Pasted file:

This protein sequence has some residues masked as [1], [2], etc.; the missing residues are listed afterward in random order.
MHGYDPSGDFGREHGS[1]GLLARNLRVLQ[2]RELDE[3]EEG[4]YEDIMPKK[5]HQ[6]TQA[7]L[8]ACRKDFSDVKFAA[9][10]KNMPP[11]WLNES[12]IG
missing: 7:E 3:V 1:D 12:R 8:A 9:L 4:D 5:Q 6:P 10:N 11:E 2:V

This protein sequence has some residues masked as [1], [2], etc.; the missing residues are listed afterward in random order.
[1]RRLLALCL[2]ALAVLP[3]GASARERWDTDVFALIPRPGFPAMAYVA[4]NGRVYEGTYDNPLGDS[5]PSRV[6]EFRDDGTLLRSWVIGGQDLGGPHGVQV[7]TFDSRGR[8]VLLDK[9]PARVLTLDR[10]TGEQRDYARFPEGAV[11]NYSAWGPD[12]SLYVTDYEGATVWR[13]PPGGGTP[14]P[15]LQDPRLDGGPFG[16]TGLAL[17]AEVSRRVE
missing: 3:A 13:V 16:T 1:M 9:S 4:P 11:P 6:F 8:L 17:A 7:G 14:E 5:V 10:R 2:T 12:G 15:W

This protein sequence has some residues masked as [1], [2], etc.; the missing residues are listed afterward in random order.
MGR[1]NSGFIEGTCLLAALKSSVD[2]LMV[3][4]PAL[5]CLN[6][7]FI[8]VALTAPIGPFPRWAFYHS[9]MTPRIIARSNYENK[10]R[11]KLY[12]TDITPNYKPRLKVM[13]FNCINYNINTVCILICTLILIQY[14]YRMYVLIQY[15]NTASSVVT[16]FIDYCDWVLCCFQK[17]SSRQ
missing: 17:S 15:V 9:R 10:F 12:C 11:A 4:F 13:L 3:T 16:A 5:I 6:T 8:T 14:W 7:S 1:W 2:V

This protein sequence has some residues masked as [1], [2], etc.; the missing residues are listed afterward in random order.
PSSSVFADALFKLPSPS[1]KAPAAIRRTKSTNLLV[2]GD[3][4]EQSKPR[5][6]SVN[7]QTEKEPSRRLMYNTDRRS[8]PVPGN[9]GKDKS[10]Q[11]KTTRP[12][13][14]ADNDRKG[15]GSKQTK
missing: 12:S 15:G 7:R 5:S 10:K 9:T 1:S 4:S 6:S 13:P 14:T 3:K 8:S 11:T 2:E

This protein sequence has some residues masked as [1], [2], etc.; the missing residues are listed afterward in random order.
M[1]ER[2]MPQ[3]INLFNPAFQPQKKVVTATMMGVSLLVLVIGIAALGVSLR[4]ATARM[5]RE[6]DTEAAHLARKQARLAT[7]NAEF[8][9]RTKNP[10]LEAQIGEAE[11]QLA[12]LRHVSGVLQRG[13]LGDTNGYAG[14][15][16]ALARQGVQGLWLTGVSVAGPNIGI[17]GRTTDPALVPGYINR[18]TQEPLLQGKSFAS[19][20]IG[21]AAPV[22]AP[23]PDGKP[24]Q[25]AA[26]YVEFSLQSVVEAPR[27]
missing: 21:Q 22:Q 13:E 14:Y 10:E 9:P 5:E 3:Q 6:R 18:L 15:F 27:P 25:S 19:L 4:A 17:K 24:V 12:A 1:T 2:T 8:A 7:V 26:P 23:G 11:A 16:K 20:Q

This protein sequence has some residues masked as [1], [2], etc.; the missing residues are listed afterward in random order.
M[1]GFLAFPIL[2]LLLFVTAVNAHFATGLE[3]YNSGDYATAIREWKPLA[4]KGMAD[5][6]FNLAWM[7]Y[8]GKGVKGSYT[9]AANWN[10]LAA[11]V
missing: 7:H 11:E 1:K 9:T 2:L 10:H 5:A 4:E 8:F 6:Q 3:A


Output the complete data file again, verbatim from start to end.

This protein sequence has some residues masked as [1], [2], etc.; the missing residues are listed afterward in random order.
MHGYDPSGDFGREHGS[1]GLLARNLRVLQ[2]RELDE[3]EEG[4]YEDIMPKK[5]HQ[6]TQA[7]L[8]ACRKDFSDVKFAA[9][10]KNMPP[11]WLNES[12]IG
missing: 7:E 3:V 1:D 12:R 8:A 9:L 4:D 5:Q 6:P 10:N 11:E 2:V

This protein sequence has some residues masked as [1], [2], etc.; the missing residues are listed afterward in random order.
[1]RRLLALCL[2]ALAVLP[3]GASARERWDTDVFALIPRPGFPAMAYVA[4]NGRVYEGTYDNPLGDS[5]PSRV[6]EFRDDGTLLRSWVIGGQDLGGPHGVQV[7]TFDSRGR[8]VLLDK[9]PARVLTLDR[10]TGEQRDYARFPEGAV[11]NYSAWGPD[12]SLYVTDYEGATVWR[13]PPGGGTP[14]P[15]LQDPRLDGGPFG[16]TGLAL[17]AEVSRRVE
missing: 3:A 13:V 16:T 1:M 9:S 4:P 11:P 6:F 8:L 17:A 7:G 14:E 5:V 10:R 2:T 12:G 15:W

This protein sequence has some residues masked as [1], [2], etc.; the missing residues are listed afterward in random order.
MGR[1]NSGFIEGTCLLAALKSSVD[2]LMV[3][4]PAL[5]CLN[6][7]FI[8]VALTAPIGPFPRWAFYHS[9]MTPRIIARSNYENK[10]R[11]KLY[12]TDITPNYKPRLKVM[13]FNCINYNINTVCILICTLILIQY[14]YRMYVLIQY[15]NTASSVVT[16]FIDYCDWVLCCFQK[17]SSRQ
missing: 17:S 15:V 9:R 10:F 12:C 11:A 4:F 13:L 3:T 16:A 5:I 6:T 8:T 14:W 7:S 1:W 2:V

This protein sequence has some residues masked as [1], [2], etc.; the missing residues are listed afterward in random order.
PSSSVFADALFKLPSPS[1]KAPAAIRRTKSTNLLV[2]GD[3][4]EQSKPR[5][6]SVN[7]QTEKEPSRRLMYNTDRRS[8]PVPGN[9]GKDKS[10]Q[11]KTTRP[12][13][14]ADNDRKG[15]GSKQTK
missing: 12:S 15:G 7:R 5:S 10:K 9:T 1:S 4:S 6:S 13:P 14:T 3:K 8:S 11:T 2:E

This protein sequence has some residues masked as [1], [2], etc.; the missing residues are listed afterward in random order.
M[1]ER[2]MPQ[3]INLFNPAFQPQKKVVTATMMGVSLLVLVIGIAALGVSLR[4]ATARM[5]RE[6]DTEAAHLARKQARLAT[7]NAEF[8][9]RTKNP[10]LEAQIGEAE[11]QLA[12]LRHVSGVLQRG[13]LGDTNGYAG[14][15][16]ALARQGVQGLWLTGVSVAGPNIGI[17]GRTTDPALVPGYINR[18]TQEPLLQGKSFAS[19][20]IG[21]AAPV[22]AP[23]PDGKP[24]Q[25]AA[26]YVEFSLQSVVEAPR[27]
missing: 21:Q 22:Q 13:E 14:Y 10:E 9:P 5:E 3:Q 6:R 18:L 15:F 27:P 25:S 19:L 4:A 17:K 24:V 12:A 1:T 2:T 8:A 7:V 26:P 23:G 11:A 16:K 20:Q

This protein sequence has some residues masked as [1], [2], etc.; the missing residues are listed afterward in random order.
M[1]GFLAFPIL[2]LLLFVTAVNAHFATGLE[3]YNSGDYATAIREWKPLA[4]KGMAD[5][6]FNLAWM[7]Y[8]GKGVKGSYT[9]AANWN[10]LAA[11]V
missing: 7:H 11:E 1:K 9:T 2:L 10:H 5:A 4:E 8:F 6:Q 3:A